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Disappears

Kone

(Kranky; US: 16 Apr 2013; UK: 16 Apr 2013)

These Chicago indie rockers cut three LPs doing PIL the way Interpol did Joy Division: all the gloom but none of the snarl, with mopey persistence taking its place. On Kone, they go full krautrock and subsequently come into their own. The 15-minute title track takes its time summoning creaking U-boats and air raid sirens from guitar squall as cymbals swell and crash overhead. 


A down-tuned riff and vocals drowned in delay circuits and angst, together introduce something resembling a melody around the 6:30 mark, but it isn’t until the surf rock of “Kontakt” that Kone offers anything resembling a song, though even that doesn’t last. Disappears is far more interested in whipping up the most suffocating, resonant, prickly post-punk tempest anyone can manage 36 years after “Frankie Teardrop”  and judging by these bearings, they’re well on their way.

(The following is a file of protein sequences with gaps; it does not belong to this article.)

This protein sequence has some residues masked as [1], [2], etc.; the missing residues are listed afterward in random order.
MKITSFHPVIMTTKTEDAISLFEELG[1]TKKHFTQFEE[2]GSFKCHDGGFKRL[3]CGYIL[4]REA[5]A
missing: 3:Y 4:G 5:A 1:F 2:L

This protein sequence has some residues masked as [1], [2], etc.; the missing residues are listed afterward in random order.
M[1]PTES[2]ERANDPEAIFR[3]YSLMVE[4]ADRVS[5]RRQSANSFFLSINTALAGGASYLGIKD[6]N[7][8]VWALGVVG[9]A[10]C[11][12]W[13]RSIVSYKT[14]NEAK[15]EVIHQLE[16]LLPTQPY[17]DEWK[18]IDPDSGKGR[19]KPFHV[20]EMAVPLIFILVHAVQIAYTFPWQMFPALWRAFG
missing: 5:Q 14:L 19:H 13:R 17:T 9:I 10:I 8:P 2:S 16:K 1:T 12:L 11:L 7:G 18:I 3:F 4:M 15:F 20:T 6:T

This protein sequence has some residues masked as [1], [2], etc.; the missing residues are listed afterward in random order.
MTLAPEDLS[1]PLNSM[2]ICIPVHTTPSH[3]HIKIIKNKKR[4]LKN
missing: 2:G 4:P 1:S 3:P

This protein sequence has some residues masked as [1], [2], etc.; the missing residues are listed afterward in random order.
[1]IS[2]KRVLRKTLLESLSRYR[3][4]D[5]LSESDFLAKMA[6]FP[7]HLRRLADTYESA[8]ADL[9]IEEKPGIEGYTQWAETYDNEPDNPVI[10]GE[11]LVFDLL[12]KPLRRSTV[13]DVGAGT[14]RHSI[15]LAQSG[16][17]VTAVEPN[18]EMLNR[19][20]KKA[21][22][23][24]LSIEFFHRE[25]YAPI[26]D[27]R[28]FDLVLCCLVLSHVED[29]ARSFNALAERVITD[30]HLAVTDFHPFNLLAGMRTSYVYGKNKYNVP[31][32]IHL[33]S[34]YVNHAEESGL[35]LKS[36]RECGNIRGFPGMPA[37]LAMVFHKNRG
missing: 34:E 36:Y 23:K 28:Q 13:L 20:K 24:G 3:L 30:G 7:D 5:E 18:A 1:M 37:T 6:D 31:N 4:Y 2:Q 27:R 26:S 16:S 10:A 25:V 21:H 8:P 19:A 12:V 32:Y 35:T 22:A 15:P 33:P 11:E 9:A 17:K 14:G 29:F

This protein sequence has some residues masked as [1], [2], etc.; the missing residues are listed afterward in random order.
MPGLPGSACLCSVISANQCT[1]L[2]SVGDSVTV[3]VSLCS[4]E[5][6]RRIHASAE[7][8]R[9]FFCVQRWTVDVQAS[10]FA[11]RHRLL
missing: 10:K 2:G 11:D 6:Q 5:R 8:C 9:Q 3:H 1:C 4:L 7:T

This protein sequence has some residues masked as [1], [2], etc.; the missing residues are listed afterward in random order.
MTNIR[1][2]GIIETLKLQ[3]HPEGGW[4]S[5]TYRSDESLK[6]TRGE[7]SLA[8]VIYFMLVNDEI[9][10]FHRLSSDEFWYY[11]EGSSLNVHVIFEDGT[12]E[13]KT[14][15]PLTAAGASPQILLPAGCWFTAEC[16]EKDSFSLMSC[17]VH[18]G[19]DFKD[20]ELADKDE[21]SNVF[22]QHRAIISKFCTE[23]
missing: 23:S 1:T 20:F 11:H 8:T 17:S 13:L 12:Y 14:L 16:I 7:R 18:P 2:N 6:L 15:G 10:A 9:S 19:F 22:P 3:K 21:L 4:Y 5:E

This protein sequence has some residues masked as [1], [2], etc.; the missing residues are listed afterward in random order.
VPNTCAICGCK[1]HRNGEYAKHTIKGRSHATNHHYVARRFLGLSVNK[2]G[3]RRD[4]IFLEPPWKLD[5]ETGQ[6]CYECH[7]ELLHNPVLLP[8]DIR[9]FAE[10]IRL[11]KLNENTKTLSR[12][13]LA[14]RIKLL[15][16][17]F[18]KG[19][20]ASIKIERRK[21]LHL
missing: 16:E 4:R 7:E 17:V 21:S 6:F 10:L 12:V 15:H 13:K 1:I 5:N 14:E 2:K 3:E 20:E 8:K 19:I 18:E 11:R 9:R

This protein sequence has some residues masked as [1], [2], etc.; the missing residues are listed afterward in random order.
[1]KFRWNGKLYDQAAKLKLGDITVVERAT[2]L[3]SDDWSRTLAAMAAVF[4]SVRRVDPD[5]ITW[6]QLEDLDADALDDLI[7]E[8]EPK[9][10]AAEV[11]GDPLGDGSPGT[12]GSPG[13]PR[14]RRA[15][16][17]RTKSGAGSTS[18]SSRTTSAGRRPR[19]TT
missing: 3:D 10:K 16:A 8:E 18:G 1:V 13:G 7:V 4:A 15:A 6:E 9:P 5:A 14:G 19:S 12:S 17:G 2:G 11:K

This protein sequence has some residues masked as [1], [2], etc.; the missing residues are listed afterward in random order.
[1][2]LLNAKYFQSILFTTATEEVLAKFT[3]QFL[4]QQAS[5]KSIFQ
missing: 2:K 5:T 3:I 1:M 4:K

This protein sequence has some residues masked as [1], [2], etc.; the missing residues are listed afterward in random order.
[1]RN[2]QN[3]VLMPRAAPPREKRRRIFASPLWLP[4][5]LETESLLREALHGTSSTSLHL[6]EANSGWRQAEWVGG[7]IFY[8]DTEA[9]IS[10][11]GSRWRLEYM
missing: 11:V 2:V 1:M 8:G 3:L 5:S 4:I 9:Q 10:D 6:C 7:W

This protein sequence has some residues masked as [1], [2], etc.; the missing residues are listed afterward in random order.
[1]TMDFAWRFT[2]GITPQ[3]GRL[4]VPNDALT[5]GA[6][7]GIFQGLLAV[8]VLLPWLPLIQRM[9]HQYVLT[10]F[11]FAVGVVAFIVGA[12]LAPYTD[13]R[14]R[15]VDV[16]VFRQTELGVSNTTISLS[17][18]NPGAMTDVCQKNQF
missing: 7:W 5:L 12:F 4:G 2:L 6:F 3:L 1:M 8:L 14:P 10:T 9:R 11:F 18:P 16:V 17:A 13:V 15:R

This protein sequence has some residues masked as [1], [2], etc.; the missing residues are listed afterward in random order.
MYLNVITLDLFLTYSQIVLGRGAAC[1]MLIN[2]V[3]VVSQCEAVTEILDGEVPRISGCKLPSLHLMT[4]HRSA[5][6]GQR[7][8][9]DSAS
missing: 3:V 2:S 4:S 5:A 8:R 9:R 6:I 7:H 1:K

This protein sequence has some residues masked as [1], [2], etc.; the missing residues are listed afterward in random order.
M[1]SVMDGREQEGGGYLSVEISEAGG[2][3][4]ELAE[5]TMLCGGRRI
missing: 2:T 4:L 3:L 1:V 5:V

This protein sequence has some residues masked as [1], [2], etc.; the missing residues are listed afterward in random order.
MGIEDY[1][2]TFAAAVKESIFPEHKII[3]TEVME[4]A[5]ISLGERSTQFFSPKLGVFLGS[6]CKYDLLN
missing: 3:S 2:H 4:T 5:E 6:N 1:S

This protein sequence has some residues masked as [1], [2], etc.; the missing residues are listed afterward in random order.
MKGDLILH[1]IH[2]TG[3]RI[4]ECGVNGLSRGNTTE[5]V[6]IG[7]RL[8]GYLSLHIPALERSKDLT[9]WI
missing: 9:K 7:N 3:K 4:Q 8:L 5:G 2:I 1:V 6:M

Rating:

Benjamin is a fairweather cinephile and closet pop pushover from the affluent swamplands of Princeton, New Jersey. Nestled happily in the moist cocoon of post-graduate work at Northwestern University, he writes on music in his fleeting spare time and should probably be ignored at all costs.


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